The Battle of Dien Bien Phu - Vietnam

Submitted by: Submitted by

Views: 1018

Words: 1039

Pages: 5

Category: Literature

Date Submitted: 04/01/2009 05:37 AM

Report This Essay

The Battle of Dien Bien Phu started on March 13, 1954 and ended May 7th. The battle was fought in the Dien Bien Phu area of Vietnam between the French and Vietnam revolutionaries called the Viet Minh (part of the People’s Army of Vietnam). This was the final battle of the First Indochina War and proved to be a devastating loss for the French.


The French Foreign Legion was unlike any other 20th Century military force in the world. An Army of Mercenaries whose sense of honor transcended national boundaries. These were the orphans of the French Republic and a spearhead of the Republic’s armed response to the Vietnam uprising. Few military units pride themselves on battles that were ultimately lost, but for the men of the French Foreign Legion pride and honor were more important than victory and defeat. A perfect example would be at the battle Dien Bien Phu in 1954.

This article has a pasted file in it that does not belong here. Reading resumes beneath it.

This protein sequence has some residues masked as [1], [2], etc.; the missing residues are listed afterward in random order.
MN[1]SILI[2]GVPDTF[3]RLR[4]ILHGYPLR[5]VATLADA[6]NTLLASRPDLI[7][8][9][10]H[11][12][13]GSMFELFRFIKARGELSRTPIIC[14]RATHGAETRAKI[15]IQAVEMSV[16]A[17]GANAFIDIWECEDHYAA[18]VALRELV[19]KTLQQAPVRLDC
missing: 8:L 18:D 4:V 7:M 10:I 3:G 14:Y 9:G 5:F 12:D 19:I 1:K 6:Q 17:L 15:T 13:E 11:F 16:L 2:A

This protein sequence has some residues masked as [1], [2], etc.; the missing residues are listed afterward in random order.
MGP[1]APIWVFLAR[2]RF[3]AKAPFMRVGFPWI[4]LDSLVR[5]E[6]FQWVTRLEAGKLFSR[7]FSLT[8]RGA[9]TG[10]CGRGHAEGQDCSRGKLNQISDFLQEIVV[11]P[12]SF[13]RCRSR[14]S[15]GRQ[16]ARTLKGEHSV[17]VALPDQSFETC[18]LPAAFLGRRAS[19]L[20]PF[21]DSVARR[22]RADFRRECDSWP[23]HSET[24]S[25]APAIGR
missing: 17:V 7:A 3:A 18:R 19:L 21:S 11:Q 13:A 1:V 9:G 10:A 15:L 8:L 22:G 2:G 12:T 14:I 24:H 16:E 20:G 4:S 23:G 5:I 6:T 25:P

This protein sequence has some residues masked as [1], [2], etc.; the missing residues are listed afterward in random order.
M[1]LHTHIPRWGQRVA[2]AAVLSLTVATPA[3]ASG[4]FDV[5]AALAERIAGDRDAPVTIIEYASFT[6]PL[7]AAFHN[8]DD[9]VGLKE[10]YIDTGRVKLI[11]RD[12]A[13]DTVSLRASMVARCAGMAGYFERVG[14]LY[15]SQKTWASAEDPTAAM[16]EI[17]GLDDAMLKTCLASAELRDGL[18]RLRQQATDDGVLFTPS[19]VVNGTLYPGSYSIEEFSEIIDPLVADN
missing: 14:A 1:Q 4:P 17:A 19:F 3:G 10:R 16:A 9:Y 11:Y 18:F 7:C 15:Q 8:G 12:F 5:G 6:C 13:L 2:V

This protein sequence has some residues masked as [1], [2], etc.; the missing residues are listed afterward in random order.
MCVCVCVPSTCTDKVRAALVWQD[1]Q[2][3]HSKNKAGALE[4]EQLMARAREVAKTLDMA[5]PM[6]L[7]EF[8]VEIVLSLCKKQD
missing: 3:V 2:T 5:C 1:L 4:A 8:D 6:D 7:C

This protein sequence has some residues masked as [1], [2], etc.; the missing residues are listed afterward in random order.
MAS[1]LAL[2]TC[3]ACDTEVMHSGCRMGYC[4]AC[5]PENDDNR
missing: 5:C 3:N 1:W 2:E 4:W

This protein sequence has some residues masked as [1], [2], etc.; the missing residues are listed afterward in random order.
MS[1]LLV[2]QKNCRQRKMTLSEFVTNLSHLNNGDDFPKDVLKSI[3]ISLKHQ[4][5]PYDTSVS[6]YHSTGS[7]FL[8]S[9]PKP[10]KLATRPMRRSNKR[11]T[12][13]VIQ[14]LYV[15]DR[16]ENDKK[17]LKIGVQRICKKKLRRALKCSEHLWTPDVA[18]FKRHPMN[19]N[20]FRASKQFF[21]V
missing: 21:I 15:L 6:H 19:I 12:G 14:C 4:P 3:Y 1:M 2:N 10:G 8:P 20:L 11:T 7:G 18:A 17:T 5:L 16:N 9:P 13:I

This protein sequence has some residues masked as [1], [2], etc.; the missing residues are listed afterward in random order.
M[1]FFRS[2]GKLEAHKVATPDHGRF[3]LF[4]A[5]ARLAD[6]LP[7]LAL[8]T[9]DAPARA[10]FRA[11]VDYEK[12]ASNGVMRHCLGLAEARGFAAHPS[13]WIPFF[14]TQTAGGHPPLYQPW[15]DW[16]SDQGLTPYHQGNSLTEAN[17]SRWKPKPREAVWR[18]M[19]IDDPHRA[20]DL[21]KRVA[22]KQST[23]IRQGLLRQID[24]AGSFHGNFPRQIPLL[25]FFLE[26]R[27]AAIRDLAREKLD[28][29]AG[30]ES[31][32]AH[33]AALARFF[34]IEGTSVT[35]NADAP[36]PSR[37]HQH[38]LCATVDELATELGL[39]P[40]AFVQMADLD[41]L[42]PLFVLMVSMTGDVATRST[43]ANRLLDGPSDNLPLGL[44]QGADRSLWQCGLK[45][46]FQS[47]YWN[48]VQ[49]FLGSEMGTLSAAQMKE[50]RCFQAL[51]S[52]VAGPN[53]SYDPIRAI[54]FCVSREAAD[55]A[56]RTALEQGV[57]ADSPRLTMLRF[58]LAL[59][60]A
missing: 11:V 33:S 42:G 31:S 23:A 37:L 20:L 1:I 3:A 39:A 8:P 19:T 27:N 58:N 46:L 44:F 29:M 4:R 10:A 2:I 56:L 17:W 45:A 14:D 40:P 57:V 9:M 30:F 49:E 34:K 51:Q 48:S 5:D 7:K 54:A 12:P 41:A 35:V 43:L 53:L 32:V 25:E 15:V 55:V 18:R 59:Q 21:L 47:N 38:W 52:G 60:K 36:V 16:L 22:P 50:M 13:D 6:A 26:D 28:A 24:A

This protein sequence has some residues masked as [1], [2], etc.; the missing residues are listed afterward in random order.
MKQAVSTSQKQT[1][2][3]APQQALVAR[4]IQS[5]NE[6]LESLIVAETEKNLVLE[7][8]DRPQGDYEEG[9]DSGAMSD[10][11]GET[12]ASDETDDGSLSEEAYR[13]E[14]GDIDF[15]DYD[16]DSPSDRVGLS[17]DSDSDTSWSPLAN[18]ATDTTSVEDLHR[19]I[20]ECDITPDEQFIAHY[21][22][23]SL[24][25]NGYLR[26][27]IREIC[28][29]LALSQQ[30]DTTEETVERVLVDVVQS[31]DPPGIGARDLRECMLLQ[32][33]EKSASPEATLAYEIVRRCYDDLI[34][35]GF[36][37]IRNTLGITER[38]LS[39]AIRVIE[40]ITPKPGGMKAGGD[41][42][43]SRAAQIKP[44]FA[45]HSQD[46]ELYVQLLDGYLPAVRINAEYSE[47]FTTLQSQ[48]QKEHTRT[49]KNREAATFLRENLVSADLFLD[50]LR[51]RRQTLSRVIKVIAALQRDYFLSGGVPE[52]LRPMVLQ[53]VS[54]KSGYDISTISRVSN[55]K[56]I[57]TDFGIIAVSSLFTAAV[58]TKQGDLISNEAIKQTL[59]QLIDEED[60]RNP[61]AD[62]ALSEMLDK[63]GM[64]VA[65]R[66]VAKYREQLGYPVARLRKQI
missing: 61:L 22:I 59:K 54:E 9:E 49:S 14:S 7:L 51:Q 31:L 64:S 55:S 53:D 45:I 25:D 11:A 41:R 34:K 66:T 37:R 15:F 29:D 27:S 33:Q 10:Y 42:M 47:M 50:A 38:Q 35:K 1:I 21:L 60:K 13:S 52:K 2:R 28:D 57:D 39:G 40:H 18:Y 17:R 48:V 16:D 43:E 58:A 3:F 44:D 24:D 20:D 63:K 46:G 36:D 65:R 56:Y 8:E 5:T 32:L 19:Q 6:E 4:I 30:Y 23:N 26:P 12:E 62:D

France was losing the war for Indochina. Since the defeat of Japan in 1945, French troops and Colonial Administrators attempted to reassert control of France’s Asian Empire. It proved to be a costly and futile exercise. For 8 years, France attempted to subdue the stubborn coalition of Communist guerillas and Vietnamese Nationalists who vowed to expel all foreigners from their country. This was no war to win the hearts and minds of the people; it was a brutal war of attrition, a war perfectly suited for the Legion. In total, nearly 30,000 Legionnaires deployed, it was an army that was expected to squash the Asian rebel.

Operations at Dien Bien Phu really began on November 20, 1953. About 9,000 French troops were dropped off in the area within a three day period. This mission called Operation Castor positioned the French to the northwest, southwest, and southeast around Dien Bien Phu. The Viet Minh had an infantry headquarters at Dien Bien Phu, and Commander General Võ Nguyên Giáp could do little in counter reaction because he had three of four battalions absent at that time. The French...